# Motivation

$$\newcommand{\expect}[1]{\langle \hat{#1}\rangle}$$ Let me start with thoughts I had so far; there is a TLDR with my question at the bottom.

Imagine a pure system $$\rho$$ and with a bipartite subsystem $$\rho^{AB}$$. Now imagine you want to calculate the correlation function $$\langle \hat{A} \hat{B}\rangle$$, where $$\hat{A}$$ ($$\hat{B}$$) exclusively acts on system $$A$$ ($$B$$). Now comes the the fiddly part: You only have access to $$\rho^A$$ and $$\rho^B$$.

1. If one of $$\rho^A$$ or $$\rho^B$$ is a pure state we may deduce that $$\rho^{AB} = \rho^A \otimes \rho^B$$. Consequently $$\langle\hat{A}\hat{B}\rangle = \expect{A}\expect{B}$$. Notice, that the mutual information in this case is $$S(A:B) = 0$$.

If, on the other hand, both $$\rho^A$$ and $$\rho^B$$ are mixed we can discuss multiple scenarios.

1. In the simplest case $$\rho^{AB} = \rho^A \otimes \rho^B$$ and the correlator factors out as above. Again $$S(A:B) = 0$$.

2. Next, if $$\rho^{AB} \ne \rho^A \otimes \rho^B$$ there is no direct deduction. As an extreme example consider the Bell state $$(|\uparrow\uparrow\rangle + |\downarrow\downarrow\rangle)/\sqrt{2}$$ and $$\hat{A} = \sigma_z^A$$, $$\hat{B} = \sigma_z^B$$. Then $$\rho^A$$ and $$\rho^B$$ are the completely mixed states and we find $$1 = \langle\hat{A}\hat{B}\rangle \ne \expect{A}\expect{B} = 0$$. Notice that here the mutual information reaches its maximal value $$S(A:B) = S(A) + S(B)$$ (generally $$S(A:B) \le 2 \min(S(A),S(B))$$, where $$S(A)$$ denotes the von Neumann entropy).

In the last example, we discussed the extrem case in which both $$\rho^A$$ and $$\rho^B$$ are the maximally mixed states. To give the final motivation to my question consider now the more well-behaved case of the separable state

$$\rho^{AB} = p\rho_1^A\otimes\rho_1^B + (1-p)\rho_2^A\otimes\rho_2^B$$

with orthogonal (possibly still mixed) states $$\rho_1^{A,B} \perp \rho_2^{A,B}$$. After some calculations we arrive at

$$|\langle\hat{A}\hat{B}\rangle - \expect{A}\expect{B}| \le S(A:B) \left|\left[\frac{\expect{A}_1 - \expect{A}_2}{2} \right] \left[\frac{\expect{B}_1 - \expect{B}_2}{2} \right]\right|,$$

where $$\expect{A}_i = \mathrm{Tr}[\hat{A} \rho_i]$$ and similar for $$\expect{B}_i$$.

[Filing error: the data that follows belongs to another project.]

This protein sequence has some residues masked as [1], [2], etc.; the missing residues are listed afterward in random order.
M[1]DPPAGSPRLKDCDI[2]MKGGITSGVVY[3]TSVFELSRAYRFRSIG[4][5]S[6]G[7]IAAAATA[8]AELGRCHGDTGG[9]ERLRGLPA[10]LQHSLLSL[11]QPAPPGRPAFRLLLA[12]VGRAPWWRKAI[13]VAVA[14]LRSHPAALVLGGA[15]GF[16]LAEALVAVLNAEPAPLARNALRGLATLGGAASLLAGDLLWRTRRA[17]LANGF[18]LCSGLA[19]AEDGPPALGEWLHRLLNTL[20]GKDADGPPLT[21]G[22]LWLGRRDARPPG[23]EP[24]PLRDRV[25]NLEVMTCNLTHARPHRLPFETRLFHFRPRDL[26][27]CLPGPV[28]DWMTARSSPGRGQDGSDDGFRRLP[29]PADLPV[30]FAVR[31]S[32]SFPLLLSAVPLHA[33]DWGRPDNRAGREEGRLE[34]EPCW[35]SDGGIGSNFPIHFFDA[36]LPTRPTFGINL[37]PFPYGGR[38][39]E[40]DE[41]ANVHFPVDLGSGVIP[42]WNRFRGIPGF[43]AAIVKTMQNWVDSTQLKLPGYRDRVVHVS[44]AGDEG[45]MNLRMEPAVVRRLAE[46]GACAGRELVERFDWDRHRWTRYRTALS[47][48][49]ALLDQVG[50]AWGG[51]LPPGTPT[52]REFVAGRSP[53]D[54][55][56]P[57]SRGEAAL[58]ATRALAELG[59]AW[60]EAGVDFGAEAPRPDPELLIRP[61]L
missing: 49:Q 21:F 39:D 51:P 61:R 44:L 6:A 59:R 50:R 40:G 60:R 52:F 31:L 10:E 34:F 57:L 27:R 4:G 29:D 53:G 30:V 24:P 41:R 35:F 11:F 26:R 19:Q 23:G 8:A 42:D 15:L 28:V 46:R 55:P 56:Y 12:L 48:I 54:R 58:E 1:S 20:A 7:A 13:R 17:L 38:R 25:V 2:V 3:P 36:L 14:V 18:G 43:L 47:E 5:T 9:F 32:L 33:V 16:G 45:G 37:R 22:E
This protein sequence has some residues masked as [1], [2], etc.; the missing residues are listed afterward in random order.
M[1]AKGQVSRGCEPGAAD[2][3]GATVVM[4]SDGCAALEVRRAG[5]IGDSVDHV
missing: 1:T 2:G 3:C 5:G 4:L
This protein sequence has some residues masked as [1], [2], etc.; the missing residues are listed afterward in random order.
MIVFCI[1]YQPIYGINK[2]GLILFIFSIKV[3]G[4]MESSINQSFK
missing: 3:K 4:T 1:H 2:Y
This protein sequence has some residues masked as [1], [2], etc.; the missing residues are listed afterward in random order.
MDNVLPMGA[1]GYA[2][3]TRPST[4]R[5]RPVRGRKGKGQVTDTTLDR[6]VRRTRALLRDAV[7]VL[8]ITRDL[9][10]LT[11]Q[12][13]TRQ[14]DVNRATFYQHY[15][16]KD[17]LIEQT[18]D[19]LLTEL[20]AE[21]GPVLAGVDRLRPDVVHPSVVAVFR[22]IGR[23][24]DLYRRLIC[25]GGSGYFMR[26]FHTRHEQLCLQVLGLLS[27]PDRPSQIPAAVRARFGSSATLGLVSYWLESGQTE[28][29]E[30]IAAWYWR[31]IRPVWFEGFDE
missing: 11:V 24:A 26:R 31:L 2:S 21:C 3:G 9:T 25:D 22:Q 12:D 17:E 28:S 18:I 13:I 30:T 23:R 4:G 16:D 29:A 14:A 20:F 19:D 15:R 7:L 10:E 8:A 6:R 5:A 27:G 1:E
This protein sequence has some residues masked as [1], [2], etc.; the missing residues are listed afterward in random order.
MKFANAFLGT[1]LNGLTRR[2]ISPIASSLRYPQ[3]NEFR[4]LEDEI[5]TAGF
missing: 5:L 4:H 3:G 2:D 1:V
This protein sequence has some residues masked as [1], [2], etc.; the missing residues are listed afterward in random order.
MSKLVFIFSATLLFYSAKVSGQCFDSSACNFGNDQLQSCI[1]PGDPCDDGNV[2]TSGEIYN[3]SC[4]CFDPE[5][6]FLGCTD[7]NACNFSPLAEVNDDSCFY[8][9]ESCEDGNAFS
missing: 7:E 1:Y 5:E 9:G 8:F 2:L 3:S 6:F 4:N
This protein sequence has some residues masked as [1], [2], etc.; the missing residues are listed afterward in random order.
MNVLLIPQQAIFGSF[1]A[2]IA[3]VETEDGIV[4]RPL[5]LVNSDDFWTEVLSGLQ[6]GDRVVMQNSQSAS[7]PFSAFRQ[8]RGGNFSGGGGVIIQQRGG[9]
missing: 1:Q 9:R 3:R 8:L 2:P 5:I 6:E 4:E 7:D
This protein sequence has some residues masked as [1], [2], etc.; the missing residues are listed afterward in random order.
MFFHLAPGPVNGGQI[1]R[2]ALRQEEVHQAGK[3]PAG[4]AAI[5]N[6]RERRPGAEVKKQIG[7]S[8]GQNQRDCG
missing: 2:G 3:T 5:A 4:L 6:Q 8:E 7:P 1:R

Finally, observe that an inequality of the form holds $$|\langle\hat{A}\hat{B}\rangle - \expect{A}\expect{B}| \le c S(A:B)$$, $$c \in \mathbb{R}$$ holds for all examples (1. to 3.) from above.

# Question - TLDR

Can we estimate / bound a correlation function $$\langle\hat{A}\hat{B}\rangle$$ of a bipartite system by $$\expect{A}$$, $$\expect{B}$$ and some measure of entanglement, like the mutual information.

More precisely, I hope to find a relation along the line

$$S(A:B) f_1(\rho^A, \hat{A}, \rho^B, \hat{B}) \le |\langle\hat{A}\hat{B}\rangle - \expect{A}\expect{B}| \le S(A:B) f_2(\rho^A, \hat{A}, \rho^B, \hat{B}),$$ but maybe $$S(A:B)$$ is also part of $$f_1$$ and $$f_2$$.

Footnote: $$S(A:B) = S(\rho^{AB} || \rho^A\otimes\rho^B)$$, where $$S(\rho^{AB} || \rho^A\otimes\rho^B)$$ is the relative entropy between $$\rho^{AB}$$ and $$\rho^A\otimes\rho^B$$, to give another point of view.

• Are you aware of arxiv.org/abs/1206.2947? Commented Feb 1, 2021 at 18:11
• @NorbertSchuch No, I wasn't. But this looks definitely worth for investigation; thanks! Commented Feb 1, 2021 at 19:57

For one direction, you can use the bound $$S(\rho\|\sigma)\ge \tfrac12\|\rho-\sigma\|_1^2\ ,$$ which implies \begin{align} S(A:B)&=S(\rho^{AB}\|\rho^A\otimes \rho^B)\\ &\ge \tfrac12\|\rho^{AB}-\rho^A\otimes \rho^B\|_1^2\\ &\ge\tfrac12\big\lvert \langle\hat A\hat B\rangle -\langle\hat A\rangle\langle\hat B\rangle\big\rvert^2 \end{align} for operators $$\hat A$$, $$\hat B$$ with operator norm bounded by one.